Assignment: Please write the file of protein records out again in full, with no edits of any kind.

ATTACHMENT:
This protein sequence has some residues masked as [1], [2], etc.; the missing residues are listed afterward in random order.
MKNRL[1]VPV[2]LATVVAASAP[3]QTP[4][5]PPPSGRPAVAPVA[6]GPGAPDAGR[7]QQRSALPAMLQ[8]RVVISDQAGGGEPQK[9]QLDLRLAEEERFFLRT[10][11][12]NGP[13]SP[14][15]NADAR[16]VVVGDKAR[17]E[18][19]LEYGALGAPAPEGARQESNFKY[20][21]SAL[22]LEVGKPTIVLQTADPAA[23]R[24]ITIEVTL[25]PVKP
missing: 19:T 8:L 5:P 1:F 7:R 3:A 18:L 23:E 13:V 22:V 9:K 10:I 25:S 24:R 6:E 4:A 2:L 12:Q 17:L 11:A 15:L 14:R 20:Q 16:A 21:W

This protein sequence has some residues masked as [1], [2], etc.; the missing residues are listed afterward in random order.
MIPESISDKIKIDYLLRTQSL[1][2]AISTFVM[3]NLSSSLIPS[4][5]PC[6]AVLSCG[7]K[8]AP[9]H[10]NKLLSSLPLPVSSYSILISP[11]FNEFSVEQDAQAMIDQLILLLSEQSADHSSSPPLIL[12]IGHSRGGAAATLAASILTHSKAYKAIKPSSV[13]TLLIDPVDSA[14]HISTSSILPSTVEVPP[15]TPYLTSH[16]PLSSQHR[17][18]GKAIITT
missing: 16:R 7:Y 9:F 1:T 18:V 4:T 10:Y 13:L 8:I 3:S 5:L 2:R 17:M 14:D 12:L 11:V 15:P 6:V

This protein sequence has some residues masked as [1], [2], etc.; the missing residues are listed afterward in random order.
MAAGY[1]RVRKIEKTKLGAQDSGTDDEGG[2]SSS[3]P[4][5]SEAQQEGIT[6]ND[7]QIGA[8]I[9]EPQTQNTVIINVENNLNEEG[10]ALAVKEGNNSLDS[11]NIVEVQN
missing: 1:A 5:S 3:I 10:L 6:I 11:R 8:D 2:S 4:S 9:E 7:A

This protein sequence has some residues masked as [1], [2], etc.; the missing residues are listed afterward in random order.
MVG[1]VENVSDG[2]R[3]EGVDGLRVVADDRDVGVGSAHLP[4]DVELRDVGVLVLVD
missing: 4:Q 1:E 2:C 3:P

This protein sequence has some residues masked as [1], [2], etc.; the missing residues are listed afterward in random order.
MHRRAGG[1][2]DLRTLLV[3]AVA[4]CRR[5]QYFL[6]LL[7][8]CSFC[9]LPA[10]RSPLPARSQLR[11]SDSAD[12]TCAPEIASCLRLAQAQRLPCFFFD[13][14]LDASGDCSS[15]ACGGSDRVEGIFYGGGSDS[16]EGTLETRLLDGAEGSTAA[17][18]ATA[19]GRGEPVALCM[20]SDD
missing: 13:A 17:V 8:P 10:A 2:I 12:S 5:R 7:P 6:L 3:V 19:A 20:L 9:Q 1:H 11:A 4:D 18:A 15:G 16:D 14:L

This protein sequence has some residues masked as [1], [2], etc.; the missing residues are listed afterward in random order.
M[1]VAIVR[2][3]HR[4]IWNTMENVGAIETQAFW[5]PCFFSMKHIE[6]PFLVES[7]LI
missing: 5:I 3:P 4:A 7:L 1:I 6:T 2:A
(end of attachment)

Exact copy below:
This protein sequence has some residues masked as [1], [2], etc.; the missing residues are listed afterward in random order.
MKNRL[1]VPV[2]LATVVAASAP[3]QTP[4][5]PPPSGRPAVAPVA[6]GPGAPDAGR[7]QQRSALPAMLQ[8]RVVISDQAGGGEPQK[9]QLDLRLAEEERFFLRT[10][11][12]NGP[13]SP[14][15]NADAR[16]VVVGDKAR[17]E[18][19]LEYGALGAPAPEGARQESNFKY[20][21]SAL[22]LEVGKPTIVLQTADPAA[23]R[24]ITIEVTL[25]PVKP
missing: 19:T 8:L 5:P 1:F 7:R 3:A 18:L 23:E 13:V 22:V 9:K 10:I 25:S 24:R 6:E 4:A 2:L 12:Q 17:L 11:A 15:L 14:R 20:Q 16:A 21:W

This protein sequence has some residues masked as [1], [2], etc.; the missing residues are listed afterward in random order.
MIPESISDKIKIDYLLRTQSL[1][2]AISTFVM[3]NLSSSLIPS[4][5]PC[6]AVLSCG[7]K[8]AP[9]H[10]NKLLSSLPLPVSSYSILISP[11]FNEFSVEQDAQAMIDQLILLLSEQSADHSSSPPLIL[12]IGHSRGGAAATLAASILTHSKAYKAIKPSSV[13]TLLIDPVDSA[14]HISTSSILPSTVEVPP[15]TPYLTSH[16]PLSSQHR[17][18]GKAIITT
missing: 16:R 7:Y 9:F 1:T 18:V 4:T 10:Y 13:L 8:I 3:S 5:L 2:R 17:M 14:D 12:L 11:V 15:P 6:V

This protein sequence has some residues masked as [1], [2], etc.; the missing residues are listed afterward in random order.
MAAGY[1]RVRKIEKTKLGAQDSGTDDEGG[2]SSS[3]P[4][5]SEAQQEGIT[6]ND[7]QIGA[8]I[9]EPQTQNTVIINVENNLNEEG[10]ALAVKEGNNSLDS[11]NIVEVQN
missing: 1:A 5:S 3:I 10:L 6:I 11:R 8:D 2:S 4:S 9:E 7:A

This protein sequence has some residues masked as [1], [2], etc.; the missing residues are listed afterward in random order.
MVG[1]VENVSDG[2]R[3]EGVDGLRVVADDRDVGVGSAHLP[4]DVELRDVGVLVLVD
missing: 4:Q 1:E 2:C 3:P

This protein sequence has some residues masked as [1], [2], etc.; the missing residues are listed afterward in random order.
MHRRAGG[1][2]DLRTLLV[3]AVA[4]CRR[5]QYFL[6]LL[7][8]CSFC[9]LPA[10]RSPLPARSQLR[11]SDSAD[12]TCAPEIASCLRLAQAQRLPCFFFD[13][14]LDASGDCSS[15]ACGGSDRVEGIFYGGGSDS[16]EGTLETRLLDGAEGSTAA[17][18]ATA[19]GRGEPVALCM[20]SDD
missing: 13:A 17:V 8:P 10:A 2:I 12:S 5:R 7:P 6:L 3:V 19:A 20:L 9:Q 1:H 11:A 4:D 18:A 15:G 16:D 14:L

This protein sequence has some residues masked as [1], [2], etc.; the missing residues are listed afterward in random order.
M[1]VAIVR[2][3]HR[4]IWNTMENVGAIETQAFW[5]PCFFSMKHIE[6]PFLVES[7]LI
missing: 5:I 3:P 4:A 7:L 1:I 6:T 2:A